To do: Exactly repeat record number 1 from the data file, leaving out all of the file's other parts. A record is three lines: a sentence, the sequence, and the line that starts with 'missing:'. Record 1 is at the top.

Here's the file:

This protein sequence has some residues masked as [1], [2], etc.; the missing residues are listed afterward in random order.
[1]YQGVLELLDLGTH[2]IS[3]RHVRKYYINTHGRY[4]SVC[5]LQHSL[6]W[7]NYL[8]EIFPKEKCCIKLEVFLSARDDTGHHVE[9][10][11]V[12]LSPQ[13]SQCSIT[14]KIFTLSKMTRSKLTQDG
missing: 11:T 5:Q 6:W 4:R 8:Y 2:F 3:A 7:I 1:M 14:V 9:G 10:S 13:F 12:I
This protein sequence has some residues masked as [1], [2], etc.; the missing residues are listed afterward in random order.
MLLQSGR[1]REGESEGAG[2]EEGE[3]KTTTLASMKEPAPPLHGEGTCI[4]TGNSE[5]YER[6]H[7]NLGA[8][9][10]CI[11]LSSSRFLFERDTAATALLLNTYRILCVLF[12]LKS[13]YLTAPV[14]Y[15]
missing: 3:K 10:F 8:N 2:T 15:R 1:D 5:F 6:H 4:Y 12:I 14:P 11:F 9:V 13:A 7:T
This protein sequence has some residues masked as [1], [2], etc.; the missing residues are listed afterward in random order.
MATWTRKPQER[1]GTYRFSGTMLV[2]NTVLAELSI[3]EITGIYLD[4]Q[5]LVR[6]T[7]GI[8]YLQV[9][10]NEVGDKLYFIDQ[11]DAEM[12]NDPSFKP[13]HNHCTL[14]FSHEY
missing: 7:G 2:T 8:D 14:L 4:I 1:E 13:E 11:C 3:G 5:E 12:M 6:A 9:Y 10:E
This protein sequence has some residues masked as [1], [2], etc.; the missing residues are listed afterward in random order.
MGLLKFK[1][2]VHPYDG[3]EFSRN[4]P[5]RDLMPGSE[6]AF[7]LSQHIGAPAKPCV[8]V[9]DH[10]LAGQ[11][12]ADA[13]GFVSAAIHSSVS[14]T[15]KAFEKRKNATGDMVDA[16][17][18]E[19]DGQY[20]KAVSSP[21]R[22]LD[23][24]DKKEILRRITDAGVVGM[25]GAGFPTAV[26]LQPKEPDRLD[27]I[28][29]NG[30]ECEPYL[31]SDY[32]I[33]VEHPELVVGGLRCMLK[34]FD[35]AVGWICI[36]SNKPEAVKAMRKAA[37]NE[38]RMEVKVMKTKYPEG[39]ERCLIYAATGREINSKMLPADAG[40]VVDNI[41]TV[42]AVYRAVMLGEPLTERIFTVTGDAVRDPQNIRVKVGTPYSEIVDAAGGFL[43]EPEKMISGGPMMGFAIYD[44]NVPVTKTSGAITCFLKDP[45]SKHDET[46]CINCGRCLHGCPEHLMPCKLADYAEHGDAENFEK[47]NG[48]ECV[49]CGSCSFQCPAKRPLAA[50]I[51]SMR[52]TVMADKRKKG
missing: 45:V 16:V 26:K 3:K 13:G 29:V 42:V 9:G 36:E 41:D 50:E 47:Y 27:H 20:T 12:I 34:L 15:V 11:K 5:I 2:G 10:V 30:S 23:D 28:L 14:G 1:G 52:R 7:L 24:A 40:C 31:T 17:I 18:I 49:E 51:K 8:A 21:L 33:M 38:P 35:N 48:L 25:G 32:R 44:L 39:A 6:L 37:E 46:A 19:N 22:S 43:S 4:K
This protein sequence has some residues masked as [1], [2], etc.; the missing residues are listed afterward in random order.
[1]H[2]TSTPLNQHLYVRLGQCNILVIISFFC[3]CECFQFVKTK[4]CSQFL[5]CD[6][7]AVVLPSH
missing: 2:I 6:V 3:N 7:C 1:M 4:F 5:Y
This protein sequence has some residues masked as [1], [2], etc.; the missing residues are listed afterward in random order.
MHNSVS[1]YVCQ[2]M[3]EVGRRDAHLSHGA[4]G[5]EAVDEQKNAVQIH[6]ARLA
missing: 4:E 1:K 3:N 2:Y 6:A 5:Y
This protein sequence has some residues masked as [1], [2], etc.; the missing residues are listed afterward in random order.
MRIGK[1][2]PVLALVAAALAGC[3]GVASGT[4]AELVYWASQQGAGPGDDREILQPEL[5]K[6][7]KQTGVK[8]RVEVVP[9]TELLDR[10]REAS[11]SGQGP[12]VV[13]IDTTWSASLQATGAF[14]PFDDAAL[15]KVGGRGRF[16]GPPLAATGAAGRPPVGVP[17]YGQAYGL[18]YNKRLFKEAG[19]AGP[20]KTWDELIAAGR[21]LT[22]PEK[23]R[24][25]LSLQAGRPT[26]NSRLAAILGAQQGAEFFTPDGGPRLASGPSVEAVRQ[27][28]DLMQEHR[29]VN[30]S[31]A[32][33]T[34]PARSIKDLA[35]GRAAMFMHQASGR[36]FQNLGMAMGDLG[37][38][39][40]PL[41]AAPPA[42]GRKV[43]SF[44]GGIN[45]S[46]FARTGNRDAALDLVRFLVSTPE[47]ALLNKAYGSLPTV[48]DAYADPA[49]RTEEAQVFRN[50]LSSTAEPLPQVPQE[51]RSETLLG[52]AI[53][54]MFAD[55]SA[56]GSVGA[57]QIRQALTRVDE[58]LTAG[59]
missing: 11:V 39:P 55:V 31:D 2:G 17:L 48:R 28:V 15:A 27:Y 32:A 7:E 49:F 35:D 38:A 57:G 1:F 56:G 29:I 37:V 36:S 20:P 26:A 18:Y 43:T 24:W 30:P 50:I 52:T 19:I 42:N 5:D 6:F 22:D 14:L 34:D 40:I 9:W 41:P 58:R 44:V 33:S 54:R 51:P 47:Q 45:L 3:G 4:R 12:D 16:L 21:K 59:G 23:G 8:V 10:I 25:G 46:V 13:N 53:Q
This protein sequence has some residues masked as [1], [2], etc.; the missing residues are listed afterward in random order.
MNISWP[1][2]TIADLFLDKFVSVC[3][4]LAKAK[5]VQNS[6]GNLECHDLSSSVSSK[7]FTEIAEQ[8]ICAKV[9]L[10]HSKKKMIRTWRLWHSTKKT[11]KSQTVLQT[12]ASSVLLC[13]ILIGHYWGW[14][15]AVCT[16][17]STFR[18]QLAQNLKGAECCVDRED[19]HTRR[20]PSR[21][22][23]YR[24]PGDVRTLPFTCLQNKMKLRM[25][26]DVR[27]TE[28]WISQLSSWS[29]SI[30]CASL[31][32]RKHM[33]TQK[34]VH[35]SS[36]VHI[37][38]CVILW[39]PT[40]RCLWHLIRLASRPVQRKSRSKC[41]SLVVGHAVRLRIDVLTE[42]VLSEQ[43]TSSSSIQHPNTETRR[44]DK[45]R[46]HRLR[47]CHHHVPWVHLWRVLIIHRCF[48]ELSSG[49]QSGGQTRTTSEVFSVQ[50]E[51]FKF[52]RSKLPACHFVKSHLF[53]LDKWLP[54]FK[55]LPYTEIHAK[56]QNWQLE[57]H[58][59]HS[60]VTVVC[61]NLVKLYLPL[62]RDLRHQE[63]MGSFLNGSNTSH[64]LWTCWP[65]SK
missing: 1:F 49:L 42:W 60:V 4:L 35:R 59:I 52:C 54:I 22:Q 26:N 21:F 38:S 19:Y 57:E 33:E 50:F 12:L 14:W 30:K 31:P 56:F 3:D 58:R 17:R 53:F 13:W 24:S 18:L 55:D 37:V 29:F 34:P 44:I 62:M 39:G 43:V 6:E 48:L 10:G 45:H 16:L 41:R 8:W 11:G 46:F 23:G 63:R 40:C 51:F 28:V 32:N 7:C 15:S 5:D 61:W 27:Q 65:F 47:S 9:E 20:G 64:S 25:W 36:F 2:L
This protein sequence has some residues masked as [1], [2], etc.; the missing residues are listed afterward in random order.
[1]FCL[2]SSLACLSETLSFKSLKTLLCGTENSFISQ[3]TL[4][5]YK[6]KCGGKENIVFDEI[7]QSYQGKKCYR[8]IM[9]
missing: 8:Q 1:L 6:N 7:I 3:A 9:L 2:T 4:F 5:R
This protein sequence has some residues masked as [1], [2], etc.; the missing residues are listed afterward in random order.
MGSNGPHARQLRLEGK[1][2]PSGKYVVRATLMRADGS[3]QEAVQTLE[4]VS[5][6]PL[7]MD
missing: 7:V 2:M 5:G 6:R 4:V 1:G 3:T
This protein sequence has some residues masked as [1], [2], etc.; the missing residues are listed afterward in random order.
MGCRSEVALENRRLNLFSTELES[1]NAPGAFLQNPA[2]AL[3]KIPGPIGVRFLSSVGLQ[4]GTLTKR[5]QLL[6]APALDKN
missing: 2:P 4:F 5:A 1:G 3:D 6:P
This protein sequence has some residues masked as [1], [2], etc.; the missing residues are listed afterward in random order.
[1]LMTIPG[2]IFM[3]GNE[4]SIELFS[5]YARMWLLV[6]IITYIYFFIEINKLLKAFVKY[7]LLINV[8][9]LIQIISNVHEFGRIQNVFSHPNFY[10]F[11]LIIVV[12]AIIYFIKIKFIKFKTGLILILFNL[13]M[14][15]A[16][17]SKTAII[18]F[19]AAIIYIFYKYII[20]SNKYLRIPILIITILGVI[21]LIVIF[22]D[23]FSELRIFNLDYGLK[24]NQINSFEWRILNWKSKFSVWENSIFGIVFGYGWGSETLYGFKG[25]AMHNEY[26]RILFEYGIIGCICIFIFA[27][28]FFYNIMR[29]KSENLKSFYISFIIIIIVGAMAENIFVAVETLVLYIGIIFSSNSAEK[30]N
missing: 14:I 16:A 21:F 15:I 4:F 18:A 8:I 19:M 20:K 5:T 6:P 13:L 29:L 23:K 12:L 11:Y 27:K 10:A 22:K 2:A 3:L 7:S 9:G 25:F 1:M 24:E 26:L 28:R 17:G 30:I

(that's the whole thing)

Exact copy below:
This protein sequence has some residues masked as [1], [2], etc.; the missing residues are listed afterward in random order.
[1]YQGVLELLDLGTH[2]IS[3]RHVRKYYINTHGRY[4]SVC[5]LQHSL[6]W[7]NYL[8]EIFPKEKCCIKLEVFLSARDDTGHHVE[9][10][11]V[12]LSPQ[13]SQCSIT[14]KIFTLSKMTRSKLTQDG
missing: 11:T 5:Q 6:W 4:R 8:Y 2:F 3:A 7:I 1:M 14:V 9:G 10:S 13:F 12:I